Study Guide for Oceanography

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Lecture 1:
What are the 3 domains of life? (Ch. 12, Section “The Three Domains of Life”) Bacteria, Archaea, and Eukarya
What marine organism represents the vast majority of the ocean’s biomass? (Ch. 12, Section “How Are Marine Organisms Classified?”) Plankton
Plankton is a organism that float. Why is a copepod, which can swim and propel itself through the water, classified as plankton? (Ch. 12, Section “Plankton”) Because of its small size, it cannot swim very far or fast so its location is determined by currents Organisms that can photosynthesize and produce their own food are called what? (Ch. 12, Section “Plankton”) Autotrophic

Organisms that only spend part of their life cycle as plankton are referred to as what? (Ch. 12, Section “Plankton”) Meroplankton
What are nektobenthos? (Ch. 12, Section “Benthos”)
Organisms that live on the bottom but can swim or crawl through the water What is the primary factor that limits life on the deep-ocean floor? (Ch. 12, Section “Benthos”) Sparse food supply

Of Earth’s total number of species, why are the fewest in the marine pelagic realm? (Ch. 12, Section “How Many Marine Species Exist?”)
Uniform conditions in the pelagic realm make fewer specialized environments for organism adaptation as different species Why is the surface area to volume ratio important for phytoplankton? (Ch. 12, Section “Water’s Viscosity”)

A larger ratio provides higher resistance to sinking and less energy used to stay afloat Why do most fish and marine mammals have the same torpedo-like, streamlined shape? (Ch. 12, Section “Water’s Viscosity”)

The streamlined shape minimizes energy expended to move through the water Lecture 2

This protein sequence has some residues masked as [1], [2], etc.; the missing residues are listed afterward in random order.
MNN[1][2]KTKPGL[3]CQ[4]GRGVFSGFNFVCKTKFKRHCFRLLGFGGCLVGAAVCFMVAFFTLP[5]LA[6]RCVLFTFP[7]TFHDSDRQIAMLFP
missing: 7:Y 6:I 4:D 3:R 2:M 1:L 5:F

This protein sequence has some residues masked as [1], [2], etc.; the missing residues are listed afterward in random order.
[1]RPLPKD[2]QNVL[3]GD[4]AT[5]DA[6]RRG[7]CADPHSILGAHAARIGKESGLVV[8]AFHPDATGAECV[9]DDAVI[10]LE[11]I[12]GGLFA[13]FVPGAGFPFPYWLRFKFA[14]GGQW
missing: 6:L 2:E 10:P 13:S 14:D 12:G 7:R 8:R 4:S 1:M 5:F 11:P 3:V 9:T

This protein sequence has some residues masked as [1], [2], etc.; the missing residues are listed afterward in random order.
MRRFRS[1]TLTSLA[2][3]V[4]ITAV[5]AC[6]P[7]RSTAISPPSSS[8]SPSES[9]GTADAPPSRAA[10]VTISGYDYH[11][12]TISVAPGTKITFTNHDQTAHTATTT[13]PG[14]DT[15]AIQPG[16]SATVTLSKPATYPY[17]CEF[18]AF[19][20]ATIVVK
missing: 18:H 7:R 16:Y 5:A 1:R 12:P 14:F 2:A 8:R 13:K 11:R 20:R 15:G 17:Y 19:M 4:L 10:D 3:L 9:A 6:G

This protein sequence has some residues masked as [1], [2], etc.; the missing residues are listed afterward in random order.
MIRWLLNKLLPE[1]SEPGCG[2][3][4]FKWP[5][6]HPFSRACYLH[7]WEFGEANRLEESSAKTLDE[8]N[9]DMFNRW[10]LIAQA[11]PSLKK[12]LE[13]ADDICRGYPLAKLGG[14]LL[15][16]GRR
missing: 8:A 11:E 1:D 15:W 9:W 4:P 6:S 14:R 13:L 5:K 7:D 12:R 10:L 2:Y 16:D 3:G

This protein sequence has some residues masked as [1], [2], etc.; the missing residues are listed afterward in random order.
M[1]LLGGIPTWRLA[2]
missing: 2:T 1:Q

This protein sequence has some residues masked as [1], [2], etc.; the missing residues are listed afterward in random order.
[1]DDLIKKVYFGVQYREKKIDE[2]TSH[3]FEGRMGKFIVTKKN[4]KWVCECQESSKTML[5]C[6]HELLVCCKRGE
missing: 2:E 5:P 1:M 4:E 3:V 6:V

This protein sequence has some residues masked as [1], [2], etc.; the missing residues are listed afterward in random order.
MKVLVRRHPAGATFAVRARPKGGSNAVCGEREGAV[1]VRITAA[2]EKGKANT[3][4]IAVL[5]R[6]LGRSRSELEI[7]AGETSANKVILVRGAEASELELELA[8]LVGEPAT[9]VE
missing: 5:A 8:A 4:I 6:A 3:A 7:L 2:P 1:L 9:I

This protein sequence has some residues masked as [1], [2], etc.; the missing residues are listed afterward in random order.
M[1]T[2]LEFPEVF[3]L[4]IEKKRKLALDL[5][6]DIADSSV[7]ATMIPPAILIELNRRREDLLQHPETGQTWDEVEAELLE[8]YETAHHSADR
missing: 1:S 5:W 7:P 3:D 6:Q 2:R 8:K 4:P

Most fresh water fish are hypertonic, meaning their body cells contain more salt than the surrounding water. Since osmosis should push water into their cells, why don’t they explode? (Ch. 12, Section “Salinity”)

They urinate a lot, so the water does not build up, they don’t drink any water, their calls have adapted to absorb salt, they have adapted to live with high osmotic pressure (ALL OF THE ABOVE) What is the primary difference between pelagic environment zones below the photic zone? (Ch. 12, Section “What Are Living Things, and How Are They Classified?”)

Increasing pressure with increasing depth
What are the reasons the ocean has a smaller daily, seasonal, and annual temperature range than that experienced on land? (Ch. 12, Section “Temperature”)
Ocean is more stable because higher heat capacity of water ocean warming reduced by evaporation, solar radiation penetrates deeply into ocean layers, and ocean mixing (ALL OF THE ABOVE) What is the definition of eurythermal? (Ch. 12, Section “Temperature”)

Organisms that can tolerate large changes in temperature
Freshwater fish are isotonic, hypertonic, or hypotonic relative to their environment? (Ch. 12, Section “Salinity”)
Hypertonic
How does water pressure change with depth? (Ch. 12, Section “Pressure”)
Pressure increases with depth
What is the euphotic zone? (Ch. 12, Section “What are the main divisions of the marine environment?”)
Zone where there is enough light to support photosynthesis
What are the 4 biozones of the oceanic province? (Ch. 12, Section “What are the main divisions of the marine environment?”)
Epipelagic, mesopelagic, bathypelagic, abyssopelagic
What is the neritic province? (Ch. 12, Section “What are the main divisions of the marine environment?”)
Zone with water with depths less than 200 meters
What is the deepest zone of the suboceanic province? (Ch. 12, Section “Benthic Environment”) Hadal

Lecture 3
Biological oceanographers discuss about biomass frequently. Just what is biomass? (Ch. 13, Section “What is Primary Productivity?”
The total mass of all organisms of a given class
What is the difference between gross primary productivity and net primary productivity? (Ch. 13, Section “What Kind of Photosynthetic Marine Organisms Exist?”)
Gross primary...
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